This one has to be read in context. On the December 10, 2018 “On Point” NPR podcast, a person was discussing self-driving cars. “I felt safer sitting in the back seat of that driver-less vehicle than I did sitting behind the driver’s seat of my own car’. https://www.npr.org/podcasts/510053/on-point
This is a mashup of “in the driver’s seat” and “behind the wheel”, both meaning to take charge. The speaker wasn’t thinking of either idiom, but was certainly confusing his words. If you are in the back seat of one car, how is that different than being behind the driver’s seat of the other car? A big thanks to Alan “Moose” Richardson for hearing this one.
This beauty comes from a video tutorial on Getting Google Reviews. It is a nice mashup of “strike while the iron is hot” (to make most of an opportunity or favorable conditions while one has the chance to do so) and “beat (someone) to the punch” (to do something before someone else does). Both idioms involve doing something early. A big thanks to Frank King for seeing this one and passing it on. Shout out to The Ranking Academy for giving us this blooper. https://www.youtube.com/channel/UCopSeO4OPWd5M9zzPhA6qpg
Jackie Speier (D-CA) uttered this nice malaphor on the All In with Chris Hayes show on MSNBC (11/28/18). Here is the context: “and I have no doubt in my mind that we will at some point, when the Mueller investigation is over, be able to put all the dots in a row and draw a line through them.” This is a congruent conflation of “get your ducks in a row” (organize your affairs) and “connect the dots” (to understand something by piecing together bits of information). “Dots” and “ducks” sound alike and the idea of connecting dots is similar to a row. A big thanks to Mike Kovacs for hearing this one.
Did your mother ever tell you this? Well, the submitter’s mom did, and it is a nice conflation of the admonitions “don’t chew with your mouth open” and “don’t talk with your mouth full”. The corollary of course is “don’t talk with your mouth open”, advice many should follow. A big thanks to Timothy Kendall for sharing this one.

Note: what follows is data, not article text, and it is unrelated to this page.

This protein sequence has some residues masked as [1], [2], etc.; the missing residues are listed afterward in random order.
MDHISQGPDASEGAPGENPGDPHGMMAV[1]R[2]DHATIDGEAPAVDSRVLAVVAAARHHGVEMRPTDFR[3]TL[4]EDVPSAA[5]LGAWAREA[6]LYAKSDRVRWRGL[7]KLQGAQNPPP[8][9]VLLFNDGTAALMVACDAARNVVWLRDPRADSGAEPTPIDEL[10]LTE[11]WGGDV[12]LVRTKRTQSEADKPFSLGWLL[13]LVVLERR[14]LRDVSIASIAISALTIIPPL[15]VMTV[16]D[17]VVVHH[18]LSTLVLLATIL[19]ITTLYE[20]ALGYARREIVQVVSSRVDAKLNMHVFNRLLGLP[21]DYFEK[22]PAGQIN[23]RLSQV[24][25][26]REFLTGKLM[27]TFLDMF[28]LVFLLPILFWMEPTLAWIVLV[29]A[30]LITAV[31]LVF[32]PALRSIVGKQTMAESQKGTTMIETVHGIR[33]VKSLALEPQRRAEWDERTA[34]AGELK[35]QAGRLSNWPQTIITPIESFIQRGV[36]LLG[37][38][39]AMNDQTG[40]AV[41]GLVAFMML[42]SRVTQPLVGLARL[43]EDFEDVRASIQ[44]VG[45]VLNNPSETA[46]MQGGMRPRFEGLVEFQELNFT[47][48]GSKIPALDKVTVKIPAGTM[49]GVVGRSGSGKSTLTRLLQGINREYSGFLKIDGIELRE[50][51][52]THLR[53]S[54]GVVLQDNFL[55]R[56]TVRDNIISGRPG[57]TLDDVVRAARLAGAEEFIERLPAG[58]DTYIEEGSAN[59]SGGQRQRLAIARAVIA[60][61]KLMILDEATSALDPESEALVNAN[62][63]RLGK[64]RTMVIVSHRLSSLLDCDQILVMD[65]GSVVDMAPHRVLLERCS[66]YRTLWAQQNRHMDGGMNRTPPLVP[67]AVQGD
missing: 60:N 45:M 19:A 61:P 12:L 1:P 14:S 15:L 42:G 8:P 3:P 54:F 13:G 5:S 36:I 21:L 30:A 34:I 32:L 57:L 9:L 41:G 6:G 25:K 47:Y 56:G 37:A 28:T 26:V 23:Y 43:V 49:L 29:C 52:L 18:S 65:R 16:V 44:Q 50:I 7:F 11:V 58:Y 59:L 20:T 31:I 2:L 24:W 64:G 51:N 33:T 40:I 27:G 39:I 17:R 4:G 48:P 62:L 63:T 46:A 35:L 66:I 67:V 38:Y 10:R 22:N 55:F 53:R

This one comes from the sports world. Here’s the full context: “Sunday’s Bills-Jaguars game started off tense when Jalen Ramsey took time from his busy day to remind Buffalo’s players they were trash. That conflict boiled to a head in the third quarter when a brawl erupted on the turf at New Era Field.” Here’s the citation: https://www.sbnation.com/2018/11/25/18111422/jaguars-bills-fight-leonard-fournette-shaq-lawson.
This is a nice conflation of “boiled over” (to become extremely intense or out of control) and “come to a head” (to reach a point of intensity at which action must be taken). “Come to a boil” (to reach a crucial point) is also probably in the mix considering the context. A boil on the skin has a “head” of sorts and so could have been in the writer’s mind. A big thanks to Barry Eigen for spotting this one!
Not quite Rowan and Martin. The submitter’s wife uttered this nice word blend, which is a conflation of “Funk and Wagnalls” (dictionary/encyclopedia) and “Strunk and White” (American English writing style guide). The Funk/Strunk rhyming is obviously the culprit here. A big thanks to Martin Pietrucha for hearing this one and sending it in.
If you want to look up “malaphors”, purchase the malaphor book, “He Smokes Like a Fish and other Malaphors”, on Amazon. Makes a great stocking stuffer (or fire starter).